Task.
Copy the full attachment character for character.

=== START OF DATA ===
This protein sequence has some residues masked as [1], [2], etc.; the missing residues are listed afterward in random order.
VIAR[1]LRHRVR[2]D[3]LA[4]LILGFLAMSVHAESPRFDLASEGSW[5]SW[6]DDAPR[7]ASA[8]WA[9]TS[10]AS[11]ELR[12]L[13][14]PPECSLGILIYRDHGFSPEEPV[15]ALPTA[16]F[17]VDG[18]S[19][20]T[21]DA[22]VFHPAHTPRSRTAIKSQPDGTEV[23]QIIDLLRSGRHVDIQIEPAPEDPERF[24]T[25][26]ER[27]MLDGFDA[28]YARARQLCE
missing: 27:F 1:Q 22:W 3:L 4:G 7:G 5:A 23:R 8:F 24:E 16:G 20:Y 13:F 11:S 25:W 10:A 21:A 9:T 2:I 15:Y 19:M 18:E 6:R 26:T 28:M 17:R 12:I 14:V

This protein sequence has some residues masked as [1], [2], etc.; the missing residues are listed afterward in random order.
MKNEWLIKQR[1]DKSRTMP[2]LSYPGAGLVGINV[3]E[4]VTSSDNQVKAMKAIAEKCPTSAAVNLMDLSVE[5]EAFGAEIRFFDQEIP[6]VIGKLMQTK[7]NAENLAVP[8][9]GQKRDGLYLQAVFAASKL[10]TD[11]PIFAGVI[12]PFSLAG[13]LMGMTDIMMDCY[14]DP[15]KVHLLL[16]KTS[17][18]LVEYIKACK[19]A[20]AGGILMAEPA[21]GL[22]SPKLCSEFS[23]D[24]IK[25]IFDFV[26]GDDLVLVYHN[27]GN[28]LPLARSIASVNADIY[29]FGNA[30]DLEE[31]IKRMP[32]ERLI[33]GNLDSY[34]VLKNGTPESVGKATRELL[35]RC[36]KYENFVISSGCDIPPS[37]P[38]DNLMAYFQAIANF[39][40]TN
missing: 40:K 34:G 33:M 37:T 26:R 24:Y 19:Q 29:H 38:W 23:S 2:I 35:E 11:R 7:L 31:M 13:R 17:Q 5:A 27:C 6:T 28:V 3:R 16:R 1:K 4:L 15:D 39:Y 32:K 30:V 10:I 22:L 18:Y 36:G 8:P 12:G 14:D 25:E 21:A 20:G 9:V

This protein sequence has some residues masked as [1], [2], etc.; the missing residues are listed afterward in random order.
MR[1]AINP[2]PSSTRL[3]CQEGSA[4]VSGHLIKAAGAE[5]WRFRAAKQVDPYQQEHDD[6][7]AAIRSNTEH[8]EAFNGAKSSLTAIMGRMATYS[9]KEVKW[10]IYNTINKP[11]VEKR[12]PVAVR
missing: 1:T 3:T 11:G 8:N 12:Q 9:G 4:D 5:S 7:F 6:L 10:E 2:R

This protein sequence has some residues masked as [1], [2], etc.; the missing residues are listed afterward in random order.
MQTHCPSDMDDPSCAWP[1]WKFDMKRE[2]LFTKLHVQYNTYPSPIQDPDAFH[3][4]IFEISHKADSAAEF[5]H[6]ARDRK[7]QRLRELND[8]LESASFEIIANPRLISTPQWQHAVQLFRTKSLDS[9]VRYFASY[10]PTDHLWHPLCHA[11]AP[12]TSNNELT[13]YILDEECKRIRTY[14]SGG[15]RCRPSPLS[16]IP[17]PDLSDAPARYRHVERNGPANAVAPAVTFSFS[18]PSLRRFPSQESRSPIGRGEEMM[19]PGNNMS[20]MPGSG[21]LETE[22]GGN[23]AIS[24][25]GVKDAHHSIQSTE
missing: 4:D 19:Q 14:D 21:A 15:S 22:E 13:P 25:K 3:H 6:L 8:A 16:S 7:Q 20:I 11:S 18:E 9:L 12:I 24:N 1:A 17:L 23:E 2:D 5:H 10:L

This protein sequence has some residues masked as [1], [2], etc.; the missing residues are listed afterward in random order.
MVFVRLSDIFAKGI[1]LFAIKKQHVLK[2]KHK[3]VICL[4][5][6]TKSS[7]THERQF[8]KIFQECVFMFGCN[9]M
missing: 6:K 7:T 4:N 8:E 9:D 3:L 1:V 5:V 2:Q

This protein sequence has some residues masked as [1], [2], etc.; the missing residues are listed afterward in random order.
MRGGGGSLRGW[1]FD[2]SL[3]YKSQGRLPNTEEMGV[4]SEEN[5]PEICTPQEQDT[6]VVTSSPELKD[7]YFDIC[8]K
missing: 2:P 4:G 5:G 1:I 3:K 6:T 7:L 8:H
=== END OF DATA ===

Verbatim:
This protein sequence has some residues masked as [1], [2], etc.; the missing residues are listed afterward in random order.
VIAR[1]LRHRVR[2]D[3]LA[4]LILGFLAMSVHAESPRFDLASEGSW[5]SW[6]DDAPR[7]ASA[8]WA[9]TS[10]AS[11]ELR[12]L[13][14]PPECSLGILIYRDHGFSPEEPV[15]ALPTA[16]F[17]VDG[18]S[19][20]T[21]DA[22]VFHPAHTPRSRTAIKSQPDGTEV[23]QIIDLLRSGRHVDIQIEPAPEDPERF[24]T[25][26]ER[27]MLDGFDA[28]YARARQLCE
missing: 27:F 1:Q 22:W 3:L 4:G 7:G 5:A 23:R 8:F 24:E 16:G 20:Y 13:F 11:S 25:W 10:A 21:A 9:T 2:I 15:Y 19:M 18:E 6:R 26:T 28:M 17:R 12:I 14:V

This protein sequence has some residues masked as [1], [2], etc.; the missing residues are listed afterward in random order.
MKNEWLIKQR[1]DKSRTMP[2]LSYPGAGLVGINV[3]E[4]VTSSDNQVKAMKAIAEKCPTSAAVNLMDLSVE[5]EAFGAEIRFFDQEIP[6]VIGKLMQTK[7]NAENLAVP[8][9]GQKRDGLYLQAVFAASKL[10]TD[11]PIFAGVI[12]PFSLAG[13]LMGMTDIMMDCY[14]DP[15]KVHLLL[16]KTS[17][18]LVEYIKACK[19]A[20]AGGILMAEPA[21]GL[22]SPKLCSEFS[23]D[24]IK[25]IFDFV[26]GDDLVLVYHN[27]GN[28]LPLARSIASVNADIY[29]FGNA[30]DLEE[31]IKRMP[32]ERLI[33]GNLDSY[34]VLKNGTPESVGKATRELL[35]RC[36]KYENFVISSGCDIPPS[37]P[38]DNLMAYFQAIANF[39][40]TN
missing: 40:K 34:G 33:M 37:T 26:R 24:Y 19:Q 29:H 38:W 23:S 2:I 35:E 11:R 7:L 31:M 13:R 17:Q 5:A 27:C 6:T 28:V 3:R 16:R 1:K 4:L 15:D 39:Y 32:K 30:V 10:I 22:L 18:Y 36:G 8:P 12:G 14:D 25:E 21:A 20:G 9:V

This protein sequence has some residues masked as [1], [2], etc.; the missing residues are listed afterward in random order.
MR[1]AINP[2]PSSTRL[3]CQEGSA[4]VSGHLIKAAGAE[5]WRFRAAKQVDPYQQEHDD[6][7]AAIRSNTEH[8]EAFNGAKSSLTAIMGRMATYS[9]KEVKW[10]IYNTINKP[11]VEKR[12]PVAVR
missing: 1:T 3:T 11:G 8:N 12:Q 9:G 4:D 5:S 7:F 6:L 10:E 2:R

This protein sequence has some residues masked as [1], [2], etc.; the missing residues are listed afterward in random order.
MQTHCPSDMDDPSCAWP[1]WKFDMKRE[2]LFTKLHVQYNTYPSPIQDPDAFH[3][4]IFEISHKADSAAEF[5]H[6]ARDRK[7]QRLRELND[8]LESASFEIIANPRLISTPQWQHAVQLFRTKSLDS[9]VRYFASY[10]PTDHLWHPLCHA[11]AP[12]TSNNELT[13]YILDEECKRIRTY[14]SGG[15]RCRPSPLS[16]IP[17]PDLSDAPARYRHVERNGPANAVAPAVTFSFS[18]PSLRRFPSQESRSPIGRGEEMM[19]PGNNMS[20]MPGSG[21]LETE[22]GGN[23]AIS[24][25]GVKDAHHSIQSTE
missing: 4:D 19:Q 14:D 21:A 15:S 22:E 13:P 25:K 3:H 6:L 8:A 16:S 7:Q 20:I 11:S 18:E 9:L 12:I 24:N 1:A 17:L 23:E 2:D 5:H 10:L

This protein sequence has some residues masked as [1], [2], etc.; the missing residues are listed afterward in random order.
MVFVRLSDIFAKGI[1]LFAIKKQHVLK[2]KHK[3]VICL[4][5][6]TKSS[7]THERQF[8]KIFQECVFMFGCN[9]M
missing: 6:K 7:T 4:N 8:E 9:D 3:L 1:V 5:V 2:Q

This protein sequence has some residues masked as [1], [2], etc.; the missing residues are listed afterward in random order.
MRGGGGSLRGW[1]FD[2]SL[3]YKSQGRLPNTEEMGV[4]SEEN[5]PEICTPQEQDT[6]VVTSSPELKD[7]YFDIC[8]K
missing: 2:P 4:G 5:G 1:I 3:K 6:T 7:L 8:H